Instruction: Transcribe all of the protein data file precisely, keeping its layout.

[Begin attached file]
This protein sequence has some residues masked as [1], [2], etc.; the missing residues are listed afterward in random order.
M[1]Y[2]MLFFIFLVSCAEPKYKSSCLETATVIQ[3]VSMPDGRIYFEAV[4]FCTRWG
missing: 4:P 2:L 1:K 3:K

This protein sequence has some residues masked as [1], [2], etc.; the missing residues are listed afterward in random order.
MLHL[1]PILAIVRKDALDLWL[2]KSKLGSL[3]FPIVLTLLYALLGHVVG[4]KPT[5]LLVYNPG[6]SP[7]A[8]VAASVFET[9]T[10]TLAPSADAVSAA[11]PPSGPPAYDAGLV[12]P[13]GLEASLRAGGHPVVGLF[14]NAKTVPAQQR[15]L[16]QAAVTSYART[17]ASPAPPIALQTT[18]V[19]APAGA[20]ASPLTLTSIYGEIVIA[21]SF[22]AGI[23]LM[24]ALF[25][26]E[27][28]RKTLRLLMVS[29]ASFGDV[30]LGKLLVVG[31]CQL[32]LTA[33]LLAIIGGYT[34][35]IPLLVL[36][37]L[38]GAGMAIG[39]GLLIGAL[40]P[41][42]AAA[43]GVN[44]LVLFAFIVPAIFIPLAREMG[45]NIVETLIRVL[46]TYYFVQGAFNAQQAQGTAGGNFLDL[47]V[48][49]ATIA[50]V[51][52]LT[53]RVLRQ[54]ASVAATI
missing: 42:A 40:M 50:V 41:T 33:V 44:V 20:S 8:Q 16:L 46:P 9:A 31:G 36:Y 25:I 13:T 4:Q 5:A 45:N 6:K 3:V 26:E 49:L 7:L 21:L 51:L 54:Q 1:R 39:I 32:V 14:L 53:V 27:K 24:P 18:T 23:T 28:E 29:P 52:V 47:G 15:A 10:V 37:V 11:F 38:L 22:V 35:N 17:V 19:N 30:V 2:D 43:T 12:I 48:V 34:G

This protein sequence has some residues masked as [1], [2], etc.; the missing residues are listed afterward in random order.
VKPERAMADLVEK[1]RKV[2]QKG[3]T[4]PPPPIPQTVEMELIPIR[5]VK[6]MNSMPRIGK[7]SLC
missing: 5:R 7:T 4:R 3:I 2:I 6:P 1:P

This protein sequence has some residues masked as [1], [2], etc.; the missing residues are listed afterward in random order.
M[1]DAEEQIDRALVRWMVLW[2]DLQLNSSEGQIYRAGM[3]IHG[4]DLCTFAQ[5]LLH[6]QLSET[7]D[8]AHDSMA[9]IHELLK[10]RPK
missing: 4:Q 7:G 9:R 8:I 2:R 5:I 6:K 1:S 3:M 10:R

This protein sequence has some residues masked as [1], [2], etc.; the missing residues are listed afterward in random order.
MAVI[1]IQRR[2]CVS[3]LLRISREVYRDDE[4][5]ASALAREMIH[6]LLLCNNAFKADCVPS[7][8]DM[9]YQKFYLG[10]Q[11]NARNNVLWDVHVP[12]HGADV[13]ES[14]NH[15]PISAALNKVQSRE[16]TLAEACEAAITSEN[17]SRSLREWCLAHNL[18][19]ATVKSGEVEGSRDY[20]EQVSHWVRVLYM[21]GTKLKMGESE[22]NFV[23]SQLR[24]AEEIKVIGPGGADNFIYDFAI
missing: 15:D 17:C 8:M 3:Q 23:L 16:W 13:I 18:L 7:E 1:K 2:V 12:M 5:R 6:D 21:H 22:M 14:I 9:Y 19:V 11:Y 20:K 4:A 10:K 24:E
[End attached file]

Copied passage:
This protein sequence has some residues masked as [1], [2], etc.; the missing residues are listed afterward in random order.
M[1]Y[2]MLFFIFLVSCAEPKYKSSCLETATVIQ[3]VSMPDGRIYFEAV[4]FCTRWG
missing: 4:P 2:L 1:K 3:K

This protein sequence has some residues masked as [1], [2], etc.; the missing residues are listed afterward in random order.
MLHL[1]PILAIVRKDALDLWL[2]KSKLGSL[3]FPIVLTLLYALLGHVVG[4]KPT[5]LLVYNPG[6]SP[7]A[8]VAASVFET[9]T[10]TLAPSADAVSAA[11]PPSGPPAYDAGLV[12]P[13]GLEASLRAGGHPVVGLF[14]NAKTVPAQQR[15]L[16]QAAVTSYART[17]ASPAPPIALQTT[18]V[19]APAGA[20]ASPLTLTSIYGEIVIA[21]SF[22]AGI[23]LM[24]ALF[25][26]E[27][28]RKTLRLLMVS[29]ASFGDV[30]LGKLLVVG[31]CQL[32]LTA[33]LLAIIGGYT[34][35]IPLLVL[36][37]L[38]GAGMAIG[39]GLLIGAL[40]P[41][42]AAA[43]GVN[44]LVLFAFIVPAIFIPLAREMG[45]NIVETLIRVL[46]TYYFVQGAFNAQQAQGTAGGNFLDL[47]V[48][49]ATIA[50]V[51][52]LT[53]RVLRQ[54]ASVAATI
missing: 42:A 40:M 50:V 41:T 33:V 44:V 20:S 8:Q 16:L 46:P 9:A 31:G 36:Y 25:I 13:T 4:Q 5:A 45:N 6:K 3:V 26:E 49:L 7:L 21:L 51:L 54:Q 1:R 39:I 32:V 14:L 53:V 27:K 24:P 18:T 23:T 28:E 29:P 52:V 47:G 15:A 10:V 37:V 11:F 38:L 22:V 35:N 17:V 19:N 30:V 2:D 43:T 12:I 48:V 34:G

This protein sequence has some residues masked as [1], [2], etc.; the missing residues are listed afterward in random order.
VKPERAMADLVEK[1]RKV[2]QKG[3]T[4]PPPPIPQTVEMELIPIR[5]VK[6]MNSMPRIGK[7]SLC
missing: 5:R 7:T 4:R 3:I 2:I 6:P 1:P

This protein sequence has some residues masked as [1], [2], etc.; the missing residues are listed afterward in random order.
M[1]DAEEQIDRALVRWMVLW[2]DLQLNSSEGQIYRAGM[3]IHG[4]DLCTFAQ[5]LLH[6]QLSET[7]D[8]AHDSMA[9]IHELLK[10]RPK
missing: 4:Q 7:G 9:R 8:I 2:R 5:I 6:K 1:S 3:M 10:R

This protein sequence has some residues masked as [1], [2], etc.; the missing residues are listed afterward in random order.
MAVI[1]IQRR[2]CVS[3]LLRISREVYRDDE[4][5]ASALAREMIH[6]LLLCNNAFKADCVPS[7][8]DM[9]YQKFYLG[10]Q[11]NARNNVLWDVHVP[12]HGADV[13]ES[14]NH[15]PISAALNKVQSRE[16]TLAEACEAAITSEN[17]SRSLREWCLAHNL[18][19]ATVKSGEVEGSRDY[20]EQVSHWVRVLYM[21]GTKLKMGESE[22]NFV[23]SQLR[24]AEEIKVIGPGGADNFIYDFAI
missing: 15:D 17:C 8:M 3:Q 23:L 16:W 13:I 18:L 7:E 1:K 2:V 12:M 5:R 6:D 21:H 22:M 14:I 9:Y 19:V 11:Y 20:K 4:A 10:K 24:E